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Madlib / MED / Blu – Bad Neighbor

on October 29, 2015, 12:01am

Madlib is one of the most accomplished producers of this millennium. His credits range from a co-produced project with the legendary J. Dilla (2003’s Champion Sound) and a classic collab album with MF Doom (2004’s Madvillainy) to last year’s Piñata with Freddie Gibbs. He first linked up with the oft-maligned but technically gifted Blu on the title track to the rapper’s third album, 2011’s j e s u s, and though it wasn’t either artist’s sharpest work — it was under-mixed to boot — it did show signs of promise for future collaborations. The following year, Blu claimed his project UCLA was entirely produced by Madlib until the acclaimed beatsmith and his label, Stones Throw Records, publicly denied any involvement. The project was then promptly removed from Bandcamp. In 2013, the two artists reunited for real, this time with Stones Throw artist MED (pka Medaphoar), on a pair of EPs: The Buzz and The Burgundy.

The EPs were each highlighted by their featured cuts: “The Buzz”, a trotting tune with Mayer Hawthorne, and “Burgundy Whip”, which boasted a transporting ‘70s funk sample. Madlib is first and foremost a premier looper of attractive samples, cutting catchy throwbacks with precision so that they flow seamlessly without growing tiresome. His hearty chops make prime sound beds for MED’s wave-riding raps and Blu’s slippery wordplay, which fits carefully into the grooves. Sonically, they make a perfect trio: MED is a welcome complement to Blu’s unflinching style, few rappers are better equipped to deal with Madlib’s productions than these two, and Madlib gives both a larger platform that still scans as familiar territory. Given the obvious compatibility, it seemed making an album would be the next logical step.

Now, two years later, there’s Bad Neighbor, a full-length that takes the same ingredients and reproduces and repackages them to create that same chemistry for even better rap. In an interview with Rolling Stone, MED and Blu discussed what led to the delay, saying they wanted to live up to the lofty standard Madlib has set with his past releases. It’s easy to hear in the music. Both spit like they’re obligated to meet a benchmark and they trade bars in flurries. There’s a palpable connection between the two — in fact, they’ve known each other almost a decade now, and it spills over on wax, especially on “Get Money” and “Belly Full”. Each is a skilled technician in his own right, but it’s Blu that turns in several show-stealing performances.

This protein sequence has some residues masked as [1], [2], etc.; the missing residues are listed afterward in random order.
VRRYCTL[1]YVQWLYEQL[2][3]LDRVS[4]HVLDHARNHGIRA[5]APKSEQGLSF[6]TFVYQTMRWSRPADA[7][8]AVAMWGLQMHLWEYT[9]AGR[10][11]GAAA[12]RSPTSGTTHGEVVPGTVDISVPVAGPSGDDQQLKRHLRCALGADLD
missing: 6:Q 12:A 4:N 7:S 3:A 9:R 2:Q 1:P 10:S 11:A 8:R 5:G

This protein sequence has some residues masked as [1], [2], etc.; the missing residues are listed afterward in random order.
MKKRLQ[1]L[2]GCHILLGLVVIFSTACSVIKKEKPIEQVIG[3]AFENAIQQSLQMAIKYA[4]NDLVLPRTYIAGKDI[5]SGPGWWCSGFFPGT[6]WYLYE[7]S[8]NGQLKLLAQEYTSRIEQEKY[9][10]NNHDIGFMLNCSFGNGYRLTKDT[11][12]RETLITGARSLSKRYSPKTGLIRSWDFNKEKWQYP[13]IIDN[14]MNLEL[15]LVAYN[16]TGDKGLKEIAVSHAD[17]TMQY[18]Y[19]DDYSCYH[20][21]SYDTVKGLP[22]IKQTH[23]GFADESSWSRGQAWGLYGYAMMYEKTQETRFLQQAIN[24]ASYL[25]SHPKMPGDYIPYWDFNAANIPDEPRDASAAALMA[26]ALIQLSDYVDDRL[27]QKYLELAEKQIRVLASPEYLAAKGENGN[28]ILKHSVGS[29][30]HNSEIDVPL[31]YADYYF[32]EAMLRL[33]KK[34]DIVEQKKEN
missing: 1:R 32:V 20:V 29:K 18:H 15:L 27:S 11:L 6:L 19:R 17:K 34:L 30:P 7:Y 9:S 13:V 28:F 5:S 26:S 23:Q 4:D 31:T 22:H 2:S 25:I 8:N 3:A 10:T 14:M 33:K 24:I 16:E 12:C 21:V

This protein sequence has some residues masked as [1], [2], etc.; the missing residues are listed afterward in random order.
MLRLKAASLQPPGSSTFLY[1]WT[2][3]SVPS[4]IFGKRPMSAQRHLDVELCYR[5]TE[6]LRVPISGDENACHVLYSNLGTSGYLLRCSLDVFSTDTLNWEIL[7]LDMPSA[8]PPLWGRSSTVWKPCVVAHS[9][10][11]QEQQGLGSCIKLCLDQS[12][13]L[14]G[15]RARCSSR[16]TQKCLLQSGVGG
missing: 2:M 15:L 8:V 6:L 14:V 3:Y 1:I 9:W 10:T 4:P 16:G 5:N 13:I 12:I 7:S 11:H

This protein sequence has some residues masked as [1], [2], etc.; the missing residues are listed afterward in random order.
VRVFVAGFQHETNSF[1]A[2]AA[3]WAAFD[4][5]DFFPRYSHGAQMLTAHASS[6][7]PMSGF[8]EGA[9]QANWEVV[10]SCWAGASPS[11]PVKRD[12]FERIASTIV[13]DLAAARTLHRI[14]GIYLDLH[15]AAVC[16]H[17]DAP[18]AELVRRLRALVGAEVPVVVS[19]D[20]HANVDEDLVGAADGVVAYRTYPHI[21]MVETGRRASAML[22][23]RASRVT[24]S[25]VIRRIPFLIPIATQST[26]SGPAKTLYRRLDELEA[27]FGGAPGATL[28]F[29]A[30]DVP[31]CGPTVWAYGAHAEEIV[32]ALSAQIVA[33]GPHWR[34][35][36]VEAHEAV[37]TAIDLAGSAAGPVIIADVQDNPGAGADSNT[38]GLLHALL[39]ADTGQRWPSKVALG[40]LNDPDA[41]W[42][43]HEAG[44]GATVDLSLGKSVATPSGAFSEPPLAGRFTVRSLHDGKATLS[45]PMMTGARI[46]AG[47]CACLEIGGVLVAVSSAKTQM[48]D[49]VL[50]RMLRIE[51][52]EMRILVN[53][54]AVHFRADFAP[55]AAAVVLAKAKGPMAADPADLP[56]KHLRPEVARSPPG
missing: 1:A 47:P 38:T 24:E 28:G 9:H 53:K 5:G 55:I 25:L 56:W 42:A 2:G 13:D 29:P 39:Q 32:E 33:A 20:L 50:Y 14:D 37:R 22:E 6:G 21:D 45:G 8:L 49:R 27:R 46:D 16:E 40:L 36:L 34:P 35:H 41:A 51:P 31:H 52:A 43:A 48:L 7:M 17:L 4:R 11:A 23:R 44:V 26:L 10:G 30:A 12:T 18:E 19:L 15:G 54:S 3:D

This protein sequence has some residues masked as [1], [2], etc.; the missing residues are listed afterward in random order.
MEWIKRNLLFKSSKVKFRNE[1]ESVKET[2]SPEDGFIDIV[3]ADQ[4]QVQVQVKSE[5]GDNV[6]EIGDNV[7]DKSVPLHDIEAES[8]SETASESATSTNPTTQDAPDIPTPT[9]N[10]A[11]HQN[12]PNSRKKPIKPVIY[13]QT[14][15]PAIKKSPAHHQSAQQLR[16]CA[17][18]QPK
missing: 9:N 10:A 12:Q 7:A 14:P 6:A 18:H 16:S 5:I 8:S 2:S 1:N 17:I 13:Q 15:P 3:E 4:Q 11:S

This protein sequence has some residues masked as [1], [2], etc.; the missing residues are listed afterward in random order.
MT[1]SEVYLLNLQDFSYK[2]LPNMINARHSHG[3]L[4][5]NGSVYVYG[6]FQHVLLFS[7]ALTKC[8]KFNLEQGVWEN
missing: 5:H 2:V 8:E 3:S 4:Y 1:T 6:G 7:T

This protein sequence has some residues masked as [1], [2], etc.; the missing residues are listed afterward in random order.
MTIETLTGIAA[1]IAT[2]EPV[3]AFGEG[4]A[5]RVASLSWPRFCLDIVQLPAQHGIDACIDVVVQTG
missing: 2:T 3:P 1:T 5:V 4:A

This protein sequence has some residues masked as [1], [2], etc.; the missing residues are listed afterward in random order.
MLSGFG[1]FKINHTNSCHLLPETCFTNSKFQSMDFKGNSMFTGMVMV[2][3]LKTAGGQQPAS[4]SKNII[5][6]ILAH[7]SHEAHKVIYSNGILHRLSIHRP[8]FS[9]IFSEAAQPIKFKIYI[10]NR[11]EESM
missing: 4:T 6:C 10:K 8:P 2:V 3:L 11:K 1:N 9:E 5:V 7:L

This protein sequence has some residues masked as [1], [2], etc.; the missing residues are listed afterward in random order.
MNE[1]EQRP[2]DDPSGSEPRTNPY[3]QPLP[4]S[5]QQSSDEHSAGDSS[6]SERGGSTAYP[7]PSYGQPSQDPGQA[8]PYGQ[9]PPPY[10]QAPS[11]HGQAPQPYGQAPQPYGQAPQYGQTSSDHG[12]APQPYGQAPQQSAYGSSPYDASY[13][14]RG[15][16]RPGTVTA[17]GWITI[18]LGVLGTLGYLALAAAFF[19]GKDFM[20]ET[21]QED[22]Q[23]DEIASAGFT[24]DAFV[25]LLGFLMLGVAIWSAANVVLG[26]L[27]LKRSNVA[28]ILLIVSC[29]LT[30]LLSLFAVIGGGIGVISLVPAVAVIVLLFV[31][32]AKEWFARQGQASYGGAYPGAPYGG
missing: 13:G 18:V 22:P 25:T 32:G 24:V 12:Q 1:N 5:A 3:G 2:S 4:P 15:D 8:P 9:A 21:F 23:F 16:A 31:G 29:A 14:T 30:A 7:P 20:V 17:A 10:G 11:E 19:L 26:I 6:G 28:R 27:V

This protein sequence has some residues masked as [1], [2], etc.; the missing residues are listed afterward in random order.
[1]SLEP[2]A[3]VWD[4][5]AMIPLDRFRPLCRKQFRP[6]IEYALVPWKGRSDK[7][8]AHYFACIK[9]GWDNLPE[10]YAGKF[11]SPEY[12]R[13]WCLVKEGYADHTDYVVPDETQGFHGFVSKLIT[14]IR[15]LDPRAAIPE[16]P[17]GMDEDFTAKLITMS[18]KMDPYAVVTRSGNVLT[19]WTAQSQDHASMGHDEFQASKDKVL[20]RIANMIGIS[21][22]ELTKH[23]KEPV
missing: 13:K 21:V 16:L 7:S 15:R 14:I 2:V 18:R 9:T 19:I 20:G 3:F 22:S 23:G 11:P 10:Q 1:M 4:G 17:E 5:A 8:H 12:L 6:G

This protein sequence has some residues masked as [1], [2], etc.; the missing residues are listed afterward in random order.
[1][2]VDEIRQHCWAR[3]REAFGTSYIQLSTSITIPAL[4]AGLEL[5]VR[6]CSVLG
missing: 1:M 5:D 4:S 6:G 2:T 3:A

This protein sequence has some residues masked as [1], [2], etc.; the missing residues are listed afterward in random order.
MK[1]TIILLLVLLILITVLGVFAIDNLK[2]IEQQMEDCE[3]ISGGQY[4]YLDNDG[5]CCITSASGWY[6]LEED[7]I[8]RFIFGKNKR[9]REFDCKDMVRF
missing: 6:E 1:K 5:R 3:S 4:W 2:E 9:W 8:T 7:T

The Los Angeles rapper is as good as he’s ever been on Bad Neighbor (On “Peroxide”: “Monica Bellucci with the Coogi/ My bubble goose, Grey Goose hootchie/ Slip my uzi in the movies like a roofie/ Excuse me”), and the most engaged he’s been since NoYork!, his strongest solo work to date. At his best, he’s a lyricist on par with any of his contemporaries. MED is a consistent, attention-keeping placeholder and welcome change of pace and tone, but Blu is the featured performer here. He flexes syllables alongside emerging West Coast star Anderson .Paak on “The Strip”. He gets the better of MED and MF Doom on “Knock Knock” over a warped Bernie Worrell sample. On the thumping, rhythm-heavy “Serving”, he takes the lead-off verse in a dead sprint. Madlib draws up the plays and MED repeatedly throws Blu alley-oops.

There are moments on Bad Neighbor that don’t gel: The sped up sample on “The Stroll” is grating, the beaming synths on “Streets” stick out from the pack for all the wrong reasons, and the bird sample flips on “Birds” are unappealing squawks. But for the most part, it’s a strong, cohesive offering from three distinct indie rap artists and West Coast representatives. The Aloe Blacc-featuring “Drive In” takes a pitched up vocal sample and spins a soulful jam, with MED spewing swag raps about cashmeres and Rolls Royces. On Bad Neighbor’s best cut, “Finer Things”, Blu shares the spotlight with Phonte, one of the most perennially underrated emcees of his era, and Pac Div member Likewise for a thematic song about material girls. The record is a posse cut without pretense and the showpiece of a stylistic partnership that feels long overdue.

Essential Tracks: “Serving”, “Finer Things”, and “Drive In”